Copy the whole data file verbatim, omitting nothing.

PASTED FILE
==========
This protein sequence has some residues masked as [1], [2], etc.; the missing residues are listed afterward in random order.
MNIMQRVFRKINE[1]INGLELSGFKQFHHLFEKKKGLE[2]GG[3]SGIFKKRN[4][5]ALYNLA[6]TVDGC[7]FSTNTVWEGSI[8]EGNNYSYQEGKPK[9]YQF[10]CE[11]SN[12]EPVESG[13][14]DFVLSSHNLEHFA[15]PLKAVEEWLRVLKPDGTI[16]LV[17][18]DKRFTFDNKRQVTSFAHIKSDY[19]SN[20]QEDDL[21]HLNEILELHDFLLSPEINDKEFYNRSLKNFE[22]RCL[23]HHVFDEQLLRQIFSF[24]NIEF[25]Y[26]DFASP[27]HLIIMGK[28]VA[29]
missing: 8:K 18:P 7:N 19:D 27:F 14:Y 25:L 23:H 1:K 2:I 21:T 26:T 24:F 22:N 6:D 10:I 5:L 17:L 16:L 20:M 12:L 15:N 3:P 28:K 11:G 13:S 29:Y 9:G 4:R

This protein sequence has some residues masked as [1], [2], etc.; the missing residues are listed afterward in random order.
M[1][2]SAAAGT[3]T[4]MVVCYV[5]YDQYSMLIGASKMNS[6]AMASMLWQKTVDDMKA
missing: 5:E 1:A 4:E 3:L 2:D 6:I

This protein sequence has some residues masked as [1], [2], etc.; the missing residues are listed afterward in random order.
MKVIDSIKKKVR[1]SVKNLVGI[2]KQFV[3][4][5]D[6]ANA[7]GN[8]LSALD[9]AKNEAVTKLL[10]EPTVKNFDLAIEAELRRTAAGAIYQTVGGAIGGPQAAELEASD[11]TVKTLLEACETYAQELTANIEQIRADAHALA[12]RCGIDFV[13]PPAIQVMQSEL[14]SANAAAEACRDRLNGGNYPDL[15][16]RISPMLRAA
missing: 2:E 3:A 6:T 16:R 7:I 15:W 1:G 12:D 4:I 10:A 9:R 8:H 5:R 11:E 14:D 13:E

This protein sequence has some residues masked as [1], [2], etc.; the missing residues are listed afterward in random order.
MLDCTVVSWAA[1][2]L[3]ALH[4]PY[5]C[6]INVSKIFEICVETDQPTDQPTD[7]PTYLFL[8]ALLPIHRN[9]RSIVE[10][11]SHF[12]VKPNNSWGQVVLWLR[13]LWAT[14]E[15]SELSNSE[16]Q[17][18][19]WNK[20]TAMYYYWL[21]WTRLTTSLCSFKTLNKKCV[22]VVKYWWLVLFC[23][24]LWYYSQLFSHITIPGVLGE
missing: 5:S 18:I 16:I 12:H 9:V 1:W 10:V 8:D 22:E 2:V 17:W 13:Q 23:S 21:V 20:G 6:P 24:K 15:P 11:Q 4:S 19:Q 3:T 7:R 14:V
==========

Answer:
This protein sequence has some residues masked as [1], [2], etc.; the missing residues are listed afterward in random order.
MNIMQRVFRKINE[1]INGLELSGFKQFHHLFEKKKGLE[2]GG[3]SGIFKKRN[4][5]ALYNLA[6]TVDGC[7]FSTNTVWEGSI[8]EGNNYSYQEGKPK[9]YQF[10]CE[11]SN[12]EPVESG[13][14]DFVLSSHNLEHFA[15]PLKAVEEWLRVLKPDGTI[16]LV[17][18]DKRFTFDNKRQVTSFAHIKSDY[19]SN[20]QEDDL[21]HLNEILELHDFLLSPEINDKEFYNRSLKNFE[22]RCL[23]HHVFDEQLLRQIFSF[24]NIEF[25]Y[26]DFASP[27]HLIIMGK[28]VA[29]
missing: 8:K 18:P 7:N 19:D 27:F 14:Y 25:L 23:H 1:K 2:I 21:T 26:T 24:F 22:N 6:D 10:I 5:L 17:L 16:L 20:M 12:L 15:N 3:P 28:K 11:G 13:S 29:Y 9:G 4:R

This protein sequence has some residues masked as [1], [2], etc.; the missing residues are listed afterward in random order.
M[1][2]SAAAGT[3]T[4]MVVCYV[5]YDQYSMLIGASKMNS[6]AMASMLWQKTVDDMKA
missing: 5:E 1:A 4:E 3:L 2:D 6:I

This protein sequence has some residues masked as [1], [2], etc.; the missing residues are listed afterward in random order.
MKVIDSIKKKVR[1]SVKNLVGI[2]KQFV[3][4][5]D[6]ANA[7]GN[8]LSALD[9]AKNEAVTKLL[10]EPTVKNFDLAIEAELRRTAAGAIYQTVGGAIGGPQAAELEASD[11]TVKTLLEACETYAQELTANIEQIRADAHALA[12]RCGIDFV[13]PPAIQVMQSEL[14]SANAAAEACRDRLNGGNYPDL[15][16]RISPMLRAA
missing: 2:E 3:A 6:T 16:R 7:I 15:W 1:G 12:D 4:I 10:A 9:R 8:H 5:R 11:E 14:D 13:E

This protein sequence has some residues masked as [1], [2], etc.; the missing residues are listed afterward in random order.
MLDCTVVSWAA[1][2]L[3]ALH[4]PY[5]C[6]INVSKIFEICVETDQPTDQPTD[7]PTYLFL[8]ALLPIHRN[9]RSIVE[10][11]SHF[12]VKPNNSWGQVVLWLR[13]LWAT[14]E[15]SELSNSE[16]Q[17][18][19]WNK[20]TAMYYYWL[21]WTRLTTSLCSFKTLNKKCV[22]VVKYWWLVLFC[23][24]LWYYSQLFSHITIPGVLGE
missing: 5:S 18:I 16:I 12:H 9:V 1:W 10:V 8:D 22:E 2:V 17:W 13:Q 23:S 21:V 20:G 6:P 24:K 15:P 11:Q 4:S 19:Q 3:T 7:R 14:V